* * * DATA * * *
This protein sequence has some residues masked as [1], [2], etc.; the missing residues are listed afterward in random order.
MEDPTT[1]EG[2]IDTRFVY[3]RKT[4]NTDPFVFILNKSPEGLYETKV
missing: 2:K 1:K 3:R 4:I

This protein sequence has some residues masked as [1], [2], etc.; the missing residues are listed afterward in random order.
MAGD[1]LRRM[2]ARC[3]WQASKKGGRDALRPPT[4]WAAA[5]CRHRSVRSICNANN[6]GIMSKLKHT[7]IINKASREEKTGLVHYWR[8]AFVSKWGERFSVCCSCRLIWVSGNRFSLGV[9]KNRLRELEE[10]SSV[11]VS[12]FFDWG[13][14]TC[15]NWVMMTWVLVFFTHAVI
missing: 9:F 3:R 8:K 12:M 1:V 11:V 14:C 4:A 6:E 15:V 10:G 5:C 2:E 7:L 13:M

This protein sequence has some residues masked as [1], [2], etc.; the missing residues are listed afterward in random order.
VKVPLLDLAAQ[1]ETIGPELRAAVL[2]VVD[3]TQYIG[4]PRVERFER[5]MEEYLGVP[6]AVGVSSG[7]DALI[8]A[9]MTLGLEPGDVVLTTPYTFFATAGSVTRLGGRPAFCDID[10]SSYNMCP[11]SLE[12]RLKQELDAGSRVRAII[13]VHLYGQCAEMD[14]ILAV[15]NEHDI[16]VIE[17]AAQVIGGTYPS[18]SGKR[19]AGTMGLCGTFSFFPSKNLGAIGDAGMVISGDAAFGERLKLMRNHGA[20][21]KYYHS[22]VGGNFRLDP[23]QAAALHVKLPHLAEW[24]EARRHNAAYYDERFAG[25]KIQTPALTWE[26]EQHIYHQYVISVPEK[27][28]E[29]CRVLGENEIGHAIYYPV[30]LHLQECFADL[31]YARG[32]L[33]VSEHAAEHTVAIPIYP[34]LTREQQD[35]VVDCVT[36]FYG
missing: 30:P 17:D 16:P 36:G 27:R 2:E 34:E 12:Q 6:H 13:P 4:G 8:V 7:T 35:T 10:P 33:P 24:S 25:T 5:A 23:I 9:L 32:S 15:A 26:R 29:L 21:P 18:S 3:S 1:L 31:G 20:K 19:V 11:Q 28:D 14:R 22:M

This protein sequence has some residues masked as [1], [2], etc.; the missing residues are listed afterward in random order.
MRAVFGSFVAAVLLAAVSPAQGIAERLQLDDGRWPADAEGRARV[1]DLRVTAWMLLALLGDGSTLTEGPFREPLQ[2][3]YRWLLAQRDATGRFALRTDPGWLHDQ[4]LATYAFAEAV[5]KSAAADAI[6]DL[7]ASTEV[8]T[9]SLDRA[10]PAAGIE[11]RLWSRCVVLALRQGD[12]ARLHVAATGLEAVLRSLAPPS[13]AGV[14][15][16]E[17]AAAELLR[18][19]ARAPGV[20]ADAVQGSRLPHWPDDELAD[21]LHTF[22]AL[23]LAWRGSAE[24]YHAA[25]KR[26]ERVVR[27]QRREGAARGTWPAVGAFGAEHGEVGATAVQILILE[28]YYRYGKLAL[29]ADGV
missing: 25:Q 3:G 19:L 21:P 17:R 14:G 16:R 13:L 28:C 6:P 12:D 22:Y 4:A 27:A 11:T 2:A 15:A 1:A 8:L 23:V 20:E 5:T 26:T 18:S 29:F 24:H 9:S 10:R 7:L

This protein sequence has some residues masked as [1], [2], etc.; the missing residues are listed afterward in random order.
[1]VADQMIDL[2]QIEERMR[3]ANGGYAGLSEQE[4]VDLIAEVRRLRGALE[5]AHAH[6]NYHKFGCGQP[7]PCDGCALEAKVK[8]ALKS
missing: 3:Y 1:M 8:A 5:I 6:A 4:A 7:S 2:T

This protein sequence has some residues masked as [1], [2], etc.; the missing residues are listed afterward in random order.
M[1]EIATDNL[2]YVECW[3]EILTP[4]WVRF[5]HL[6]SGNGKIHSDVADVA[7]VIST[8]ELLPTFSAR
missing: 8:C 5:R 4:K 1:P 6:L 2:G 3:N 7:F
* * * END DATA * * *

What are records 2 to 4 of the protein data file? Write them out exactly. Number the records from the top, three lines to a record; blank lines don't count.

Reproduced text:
This protein sequence has some residues masked as [1], [2], etc.; the missing residues are listed afterward in random order.
MAGD[1]LRRM[2]ARC[3]WQASKKGGRDALRPPT[4]WAAA[5]CRHRSVRSICNANN[6]GIMSKLKHT[7]IINKASREEKTGLVHYWR[8]AFVSKWGERFSVCCSCRLIWVSGNRFSLGV[9]KNRLRELEE[10]SSV[11]VS[12]FFDWG[13][14]TC[15]NWVMMTWVLVFFTHAVI
missing: 9:F 3:R 8:K 12:M 1:V 11:V 14:C 4:A 6:E 15:V 10:G 5:C 2:E 7:L 13:M

This protein sequence has some residues masked as [1], [2], etc.; the missing residues are listed afterward in random order.
VKVPLLDLAAQ[1]ETIGPELRAAVL[2]VVD[3]TQYIG[4]PRVERFER[5]MEEYLGVP[6]AVGVSSG[7]DALI[8]A[9]MTLGLEPGDVVLTTPYTFFATAGSVTRLGGRPAFCDID[10]SSYNMCP[11]SLE[12]RLKQELDAGSRVRAII[13]VHLYGQCAEMD[14]ILAV[15]NEHDI[16]VIE[17]AAQVIGGTYPS[18]SGKR[19]AGTMGLCGTFSFFPSKNLGAIGDAGMVISGDAAFGERLKLMRNHGA[20][21]KYYHS[22]VGGNFRLDP[23]QAAALHVKLPHLAEW[24]EARRHNAAYYDERFAG[25]KIQTPALTWE[26]EQHIYHQYVISVPEK[27][28]E[29]CRVLGENEIGHAIYYPV[30]LHLQECFADL[31]YARG[32]L[33]VSEHAAEHTVAIPIYP[34]LTREQQD[35]VVDCVT[36]FYG
missing: 30:P 17:D 16:P 36:G 27:R 2:E 34:E 12:Q 6:H 13:P 4:G 8:V 7:T 35:T 10:P 33:P 24:S 25:T 5:A 23:I 9:L 32:S 15:A 26:R 29:L 21:P 18:S 3:S 1:L 31:G 20:K 19:V 11:Q 28:D 14:R 22:M

This protein sequence has some residues masked as [1], [2], etc.; the missing residues are listed afterward in random order.
MRAVFGSFVAAVLLAAVSPAQGIAERLQLDDGRWPADAEGRARV[1]DLRVTAWMLLALLGDGSTLTEGPFREPLQ[2][3]YRWLLAQRDATGRFALRTDPGWLHDQ[4]LATYAFAEAV[5]KSAAADAI[6]DL[7]ASTEV[8]T[9]SLDRA[10]PAAGIE[11]RLWSRCVVLALRQGD[12]ARLHVAATGLEAVLRSLAPPS[13]AGV[14][15][16]E[17]AAAELLR[18][19]ARAPGV[20]ADAVQGSRLPHWPDDELAD[21]LHTF[22]AL[23]LAWRGSAE[24]YHAA[25]KR[26]ERVVR[27]QRREGAARGTWPAVGAFGAEHGEVGATAVQILILE[28]YYRYGKLAL[29]ADGV
missing: 25:Q 3:G 19:L 21:P 17:R 14:G 16:R 13:L 28:C 6:P 12:D 22:Y 4:A 27:A 11:T 2:A 15:A 1:A 8:L 23:V 20:E 5:T 26:T 18:S 29:F 24:H 9:S 10:R 7:L